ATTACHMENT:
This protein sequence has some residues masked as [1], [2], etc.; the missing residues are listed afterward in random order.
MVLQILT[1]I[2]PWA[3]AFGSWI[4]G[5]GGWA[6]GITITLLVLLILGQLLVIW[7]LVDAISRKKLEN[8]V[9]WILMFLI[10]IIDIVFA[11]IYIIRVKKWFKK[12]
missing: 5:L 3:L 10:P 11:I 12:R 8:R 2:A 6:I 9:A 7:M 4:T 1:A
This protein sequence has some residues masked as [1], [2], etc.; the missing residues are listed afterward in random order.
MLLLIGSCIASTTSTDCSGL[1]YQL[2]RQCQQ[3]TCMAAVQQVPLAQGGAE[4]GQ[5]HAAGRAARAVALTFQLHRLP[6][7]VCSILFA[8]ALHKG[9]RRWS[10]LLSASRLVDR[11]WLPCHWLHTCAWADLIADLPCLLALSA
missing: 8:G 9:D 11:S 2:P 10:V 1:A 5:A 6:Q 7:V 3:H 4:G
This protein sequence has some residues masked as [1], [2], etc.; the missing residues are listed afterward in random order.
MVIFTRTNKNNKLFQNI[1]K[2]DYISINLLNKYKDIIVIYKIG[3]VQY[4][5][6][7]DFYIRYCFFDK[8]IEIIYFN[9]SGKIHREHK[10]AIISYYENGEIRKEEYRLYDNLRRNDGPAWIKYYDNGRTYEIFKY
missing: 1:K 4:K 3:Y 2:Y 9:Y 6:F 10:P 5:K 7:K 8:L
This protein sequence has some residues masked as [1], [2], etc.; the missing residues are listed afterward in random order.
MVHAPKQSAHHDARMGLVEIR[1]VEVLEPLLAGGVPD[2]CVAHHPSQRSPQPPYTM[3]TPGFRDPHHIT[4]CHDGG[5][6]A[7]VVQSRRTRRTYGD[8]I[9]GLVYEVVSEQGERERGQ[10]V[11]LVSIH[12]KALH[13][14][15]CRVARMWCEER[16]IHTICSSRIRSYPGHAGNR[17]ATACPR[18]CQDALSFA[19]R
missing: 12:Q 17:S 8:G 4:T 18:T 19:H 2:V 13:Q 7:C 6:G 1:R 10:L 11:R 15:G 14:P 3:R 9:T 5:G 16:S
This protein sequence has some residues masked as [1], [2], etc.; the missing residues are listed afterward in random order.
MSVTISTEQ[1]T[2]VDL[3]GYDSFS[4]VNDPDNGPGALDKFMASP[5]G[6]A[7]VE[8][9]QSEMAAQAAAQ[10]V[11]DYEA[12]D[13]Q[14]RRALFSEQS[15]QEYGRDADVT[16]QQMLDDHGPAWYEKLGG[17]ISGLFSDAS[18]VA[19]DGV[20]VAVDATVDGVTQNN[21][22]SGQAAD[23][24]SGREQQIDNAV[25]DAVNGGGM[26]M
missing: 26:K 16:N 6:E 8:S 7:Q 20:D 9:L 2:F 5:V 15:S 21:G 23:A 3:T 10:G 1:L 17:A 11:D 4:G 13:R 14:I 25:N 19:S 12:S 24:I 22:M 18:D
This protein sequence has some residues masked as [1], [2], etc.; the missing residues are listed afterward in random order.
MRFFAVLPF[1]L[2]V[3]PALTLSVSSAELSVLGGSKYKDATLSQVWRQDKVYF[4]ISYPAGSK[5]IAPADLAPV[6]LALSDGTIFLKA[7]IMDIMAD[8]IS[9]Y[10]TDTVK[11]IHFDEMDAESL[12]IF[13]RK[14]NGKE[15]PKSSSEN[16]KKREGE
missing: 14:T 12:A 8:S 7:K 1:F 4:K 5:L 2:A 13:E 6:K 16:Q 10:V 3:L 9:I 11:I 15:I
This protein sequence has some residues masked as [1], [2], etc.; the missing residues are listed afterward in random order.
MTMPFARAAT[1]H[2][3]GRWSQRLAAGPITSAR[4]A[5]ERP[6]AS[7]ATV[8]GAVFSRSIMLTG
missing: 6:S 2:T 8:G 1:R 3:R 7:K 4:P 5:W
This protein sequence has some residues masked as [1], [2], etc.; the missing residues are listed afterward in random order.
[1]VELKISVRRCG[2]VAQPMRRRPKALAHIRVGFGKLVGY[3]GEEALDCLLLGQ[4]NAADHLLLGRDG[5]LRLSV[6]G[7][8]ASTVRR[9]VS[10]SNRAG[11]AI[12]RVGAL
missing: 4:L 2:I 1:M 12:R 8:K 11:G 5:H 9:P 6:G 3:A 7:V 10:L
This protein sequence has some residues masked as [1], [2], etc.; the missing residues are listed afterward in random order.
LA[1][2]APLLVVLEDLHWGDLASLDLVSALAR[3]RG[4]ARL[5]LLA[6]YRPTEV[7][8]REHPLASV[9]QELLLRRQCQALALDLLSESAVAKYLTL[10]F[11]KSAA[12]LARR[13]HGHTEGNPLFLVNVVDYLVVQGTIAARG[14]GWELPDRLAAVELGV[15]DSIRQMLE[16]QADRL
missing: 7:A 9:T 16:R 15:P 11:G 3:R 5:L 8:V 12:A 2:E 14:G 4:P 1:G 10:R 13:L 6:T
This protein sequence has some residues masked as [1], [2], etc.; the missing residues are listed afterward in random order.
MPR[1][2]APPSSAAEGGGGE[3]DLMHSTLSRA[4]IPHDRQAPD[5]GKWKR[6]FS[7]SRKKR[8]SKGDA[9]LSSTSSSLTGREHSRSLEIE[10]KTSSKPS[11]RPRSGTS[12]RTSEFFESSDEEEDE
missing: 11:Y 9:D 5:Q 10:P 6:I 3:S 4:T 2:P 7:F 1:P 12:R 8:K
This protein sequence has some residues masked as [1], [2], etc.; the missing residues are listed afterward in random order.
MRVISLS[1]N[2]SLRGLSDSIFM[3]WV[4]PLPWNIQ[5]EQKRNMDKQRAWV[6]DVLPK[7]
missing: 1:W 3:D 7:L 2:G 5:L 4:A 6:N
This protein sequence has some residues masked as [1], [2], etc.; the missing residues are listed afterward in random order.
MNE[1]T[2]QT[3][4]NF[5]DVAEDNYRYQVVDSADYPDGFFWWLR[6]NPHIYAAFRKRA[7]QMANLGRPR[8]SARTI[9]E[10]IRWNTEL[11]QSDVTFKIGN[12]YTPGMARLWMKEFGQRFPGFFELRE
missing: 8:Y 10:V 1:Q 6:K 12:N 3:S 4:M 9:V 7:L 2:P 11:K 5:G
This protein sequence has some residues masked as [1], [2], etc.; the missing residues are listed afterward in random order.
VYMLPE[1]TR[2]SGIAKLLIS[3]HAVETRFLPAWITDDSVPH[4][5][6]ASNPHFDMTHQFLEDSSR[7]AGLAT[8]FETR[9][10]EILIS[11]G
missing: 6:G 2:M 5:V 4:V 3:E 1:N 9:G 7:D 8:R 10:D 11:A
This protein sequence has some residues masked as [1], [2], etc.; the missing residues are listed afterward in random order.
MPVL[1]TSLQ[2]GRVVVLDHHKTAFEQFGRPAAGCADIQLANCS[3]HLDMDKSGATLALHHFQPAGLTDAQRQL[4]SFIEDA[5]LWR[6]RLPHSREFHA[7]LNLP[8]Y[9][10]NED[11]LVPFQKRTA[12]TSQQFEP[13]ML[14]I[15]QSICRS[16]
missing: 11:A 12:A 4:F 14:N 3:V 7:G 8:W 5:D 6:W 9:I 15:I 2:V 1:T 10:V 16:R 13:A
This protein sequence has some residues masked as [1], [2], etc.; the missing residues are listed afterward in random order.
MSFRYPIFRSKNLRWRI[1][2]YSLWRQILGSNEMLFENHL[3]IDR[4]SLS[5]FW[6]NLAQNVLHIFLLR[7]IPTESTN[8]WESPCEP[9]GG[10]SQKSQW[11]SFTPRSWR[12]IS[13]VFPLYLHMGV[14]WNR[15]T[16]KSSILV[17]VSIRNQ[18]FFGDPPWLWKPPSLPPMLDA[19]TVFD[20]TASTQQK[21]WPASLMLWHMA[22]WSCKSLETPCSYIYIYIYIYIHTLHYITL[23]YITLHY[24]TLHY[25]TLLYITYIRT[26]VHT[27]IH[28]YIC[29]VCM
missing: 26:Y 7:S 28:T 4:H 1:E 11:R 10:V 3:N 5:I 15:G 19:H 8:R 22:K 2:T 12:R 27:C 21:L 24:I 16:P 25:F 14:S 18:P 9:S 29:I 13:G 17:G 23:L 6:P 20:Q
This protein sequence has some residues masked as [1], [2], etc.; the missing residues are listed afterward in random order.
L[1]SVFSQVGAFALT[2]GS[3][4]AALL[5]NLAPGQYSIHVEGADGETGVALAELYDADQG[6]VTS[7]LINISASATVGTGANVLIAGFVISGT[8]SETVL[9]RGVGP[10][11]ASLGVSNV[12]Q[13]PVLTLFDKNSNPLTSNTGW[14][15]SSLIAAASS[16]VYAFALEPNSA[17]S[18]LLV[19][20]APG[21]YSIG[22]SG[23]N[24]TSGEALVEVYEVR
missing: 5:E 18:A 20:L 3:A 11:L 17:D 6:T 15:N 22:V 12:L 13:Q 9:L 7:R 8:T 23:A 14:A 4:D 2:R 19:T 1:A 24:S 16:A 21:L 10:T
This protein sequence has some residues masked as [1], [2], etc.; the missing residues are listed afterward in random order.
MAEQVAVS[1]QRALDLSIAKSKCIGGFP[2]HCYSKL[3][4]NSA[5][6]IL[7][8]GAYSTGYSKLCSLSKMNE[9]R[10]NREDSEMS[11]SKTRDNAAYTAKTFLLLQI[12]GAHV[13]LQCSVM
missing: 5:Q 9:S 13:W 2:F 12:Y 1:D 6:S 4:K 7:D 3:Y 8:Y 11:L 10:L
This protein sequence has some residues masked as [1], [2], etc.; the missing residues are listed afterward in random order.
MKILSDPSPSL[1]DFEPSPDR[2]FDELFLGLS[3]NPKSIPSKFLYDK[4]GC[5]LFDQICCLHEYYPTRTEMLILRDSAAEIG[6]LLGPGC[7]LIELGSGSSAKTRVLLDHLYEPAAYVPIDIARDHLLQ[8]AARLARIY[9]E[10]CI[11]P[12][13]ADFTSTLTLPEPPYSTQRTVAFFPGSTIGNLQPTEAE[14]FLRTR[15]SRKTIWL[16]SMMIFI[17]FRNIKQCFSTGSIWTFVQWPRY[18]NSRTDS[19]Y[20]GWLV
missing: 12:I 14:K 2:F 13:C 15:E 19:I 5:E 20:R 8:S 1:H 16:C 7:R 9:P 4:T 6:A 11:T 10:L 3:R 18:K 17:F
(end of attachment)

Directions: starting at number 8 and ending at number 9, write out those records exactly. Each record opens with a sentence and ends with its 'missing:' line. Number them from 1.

This protein sequence has some residues masked as [1], [2], etc.; the missing residues are listed afterward in random order.
[1]VELKISVRRCG[2]VAQPMRRRPKALAHIRVGFGKLVGY[3]GEEALDCLLLGQ[4]NAADHLLLGRDG[5]LRLSV[6]G[7][8]ASTVRR[9]VS[10]SNRAG[11]AI[12]RVGAL
missing: 4:L 2:I 1:M 12:R 8:K 11:G 5:H 9:P 6:G 3:A 7:V 10:L
This protein sequence has some residues masked as [1], [2], etc.; the missing residues are listed afterward in random order.
LA[1][2]APLLVVLEDLHWGDLASLDLVSALAR[3]RG[4]ARL[5]LLA[6]YRPTEV[7][8]REHPLASV[9]QELLLRRQCQALALDLLSESAVAKYLTL[10]F[11]KSAA[12]LARR[13]HGHTEGNPLFLVNVVDYLVVQGTIAARG[14]GWELPDRLAAVELGV[15]DSIRQMLE[16]QADRL
missing: 7:A 9:T 16:R 15:P 11:G 3:R 5:L 8:V 12:A 2:E 14:G 4:P 1:G 10:R 13:L 6:T